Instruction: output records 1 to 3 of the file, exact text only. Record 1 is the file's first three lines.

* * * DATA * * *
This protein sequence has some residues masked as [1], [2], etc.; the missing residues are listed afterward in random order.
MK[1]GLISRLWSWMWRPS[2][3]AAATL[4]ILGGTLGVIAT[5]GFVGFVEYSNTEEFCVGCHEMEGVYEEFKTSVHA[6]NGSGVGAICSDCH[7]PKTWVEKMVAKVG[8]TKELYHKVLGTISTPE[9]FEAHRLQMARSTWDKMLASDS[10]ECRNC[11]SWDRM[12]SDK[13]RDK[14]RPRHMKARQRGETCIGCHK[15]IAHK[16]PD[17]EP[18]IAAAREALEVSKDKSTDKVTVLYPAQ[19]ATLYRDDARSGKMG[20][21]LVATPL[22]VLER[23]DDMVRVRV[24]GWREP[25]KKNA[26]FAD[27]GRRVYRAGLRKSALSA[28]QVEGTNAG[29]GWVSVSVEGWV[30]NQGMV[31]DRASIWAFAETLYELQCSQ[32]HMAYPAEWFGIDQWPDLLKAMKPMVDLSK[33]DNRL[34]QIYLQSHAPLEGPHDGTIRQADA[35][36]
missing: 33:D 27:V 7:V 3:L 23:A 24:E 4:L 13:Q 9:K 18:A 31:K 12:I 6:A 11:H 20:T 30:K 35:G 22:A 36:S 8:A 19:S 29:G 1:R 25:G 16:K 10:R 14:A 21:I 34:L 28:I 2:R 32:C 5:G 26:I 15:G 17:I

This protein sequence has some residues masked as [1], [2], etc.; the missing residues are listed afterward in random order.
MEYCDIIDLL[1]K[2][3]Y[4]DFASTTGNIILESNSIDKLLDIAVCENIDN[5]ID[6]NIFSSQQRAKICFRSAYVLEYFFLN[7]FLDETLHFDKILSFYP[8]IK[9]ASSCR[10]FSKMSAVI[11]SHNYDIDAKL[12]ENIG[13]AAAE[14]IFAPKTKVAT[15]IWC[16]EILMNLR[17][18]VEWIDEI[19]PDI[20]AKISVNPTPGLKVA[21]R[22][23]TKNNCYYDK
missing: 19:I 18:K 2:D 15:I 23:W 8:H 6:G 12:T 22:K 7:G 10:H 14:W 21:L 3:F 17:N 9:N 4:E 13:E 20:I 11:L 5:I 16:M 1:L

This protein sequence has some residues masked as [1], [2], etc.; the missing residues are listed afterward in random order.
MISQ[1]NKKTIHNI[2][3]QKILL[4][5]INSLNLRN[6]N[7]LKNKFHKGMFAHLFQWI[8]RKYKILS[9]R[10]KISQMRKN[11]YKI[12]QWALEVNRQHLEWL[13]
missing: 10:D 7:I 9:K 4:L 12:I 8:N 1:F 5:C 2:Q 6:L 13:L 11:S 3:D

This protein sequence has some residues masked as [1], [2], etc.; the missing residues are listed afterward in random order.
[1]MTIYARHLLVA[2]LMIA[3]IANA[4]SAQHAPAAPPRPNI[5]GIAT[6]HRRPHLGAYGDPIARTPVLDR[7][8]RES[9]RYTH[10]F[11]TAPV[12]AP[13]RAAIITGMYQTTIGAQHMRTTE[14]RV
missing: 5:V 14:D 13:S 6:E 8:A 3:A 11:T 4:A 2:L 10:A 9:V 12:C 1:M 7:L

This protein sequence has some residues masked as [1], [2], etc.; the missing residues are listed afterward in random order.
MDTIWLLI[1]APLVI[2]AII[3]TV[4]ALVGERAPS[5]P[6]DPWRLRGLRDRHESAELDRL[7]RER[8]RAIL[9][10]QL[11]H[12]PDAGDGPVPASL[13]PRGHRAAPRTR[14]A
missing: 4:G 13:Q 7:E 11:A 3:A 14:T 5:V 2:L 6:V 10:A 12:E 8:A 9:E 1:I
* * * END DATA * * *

This protein sequence has some residues masked as [1], [2], etc.; the missing residues are listed afterward in random order.
MK[1]GLISRLWSWMWRPS[2][3]AAATL[4]ILGGTLGVIAT[5]GFVGFVEYSNTEEFCVGCHEMEGVYEEFKTSVHA[6]NGSGVGAICSDCH[7]PKTWVEKMVAKVG[8]TKELYHKVLGTISTPE[9]FEAHRLQMARSTWDKMLASDS[10]ECRNC[11]SWDRM[12]SDK[13]RDK[14]RPRHMKARQRGETCIGCHK[15]IAHK[16]PD[17]EP[18]IAAAREALEVSKDKSTDKVTVLYPAQ[19]ATLYRDDARSGKMG[20][21]LVATPL[22]VLER[23]DDMVRVRV[24]GWREP[25]KKNA[26]FAD[27]GRRVYRAGLRKSALSA[28]QVEGTNAG[29]GWVSVSVEGWV[30]NQGMV[31]DRASIWAFAETLYELQCSQ[32]HMAYPAEWFGIDQWPDLLKAMKPMVDLSK[33]DNRL[34]QIYLQSHAPLEGPHDGTIRQADA[35][36]
missing: 33:D 27:V 7:V 3:L 23:A 24:E 4:L 13:Q 9:K 18:A 31:K 12:I 6:A 11:H 20:T 30:K 35:G 22:A 36:S 8:A 19:S 29:G 1:R 25:G 16:K 10:R 14:A 21:I 34:L 28:I 2:R 32:C 5:G 26:I 15:G 17:I

This protein sequence has some residues masked as [1], [2], etc.; the missing residues are listed afterward in random order.
MEYCDIIDLL[1]K[2][3]Y[4]DFASTTGNIILESNSIDKLLDIAVCENIDN[5]ID[6]NIFSSQQRAKICFRSAYVLEYFFLN[7]FLDETLHFDKILSFYP[8]IK[9]ASSCR[10]FSKMSAVI[11]SHNYDIDAKL[12]ENIG[13]AAAE[14]IFAPKTKVAT[15]IWC[16]EILMNLR[17][18]VEWIDEI[19]PDI[20]AKISVNPTPGLKVA[21]R[22][23]TKNNCYYDK
missing: 19:I 18:K 2:D 15:I 23:W 8:H 6:G 12:T 22:K 7:G 10:H 14:W 21:L 3:F 17:N 9:N 4:E 13:E 20:I 11:L 5:I 16:M 1:L

This protein sequence has some residues masked as [1], [2], etc.; the missing residues are listed afterward in random order.
MISQ[1]NKKTIHNI[2][3]QKILL[4][5]INSLNLRN[6]N[7]LKNKFHKGMFAHLFQWI[8]RKYKILS[9]R[10]KISQMRKN[11]YKI[12]QWALEVNRQHLEWL[13]
missing: 10:D 7:I 9:K 4:L 12:I 8:N 1:F 5:C 2:Q 6:L 13:L 11:S 3:D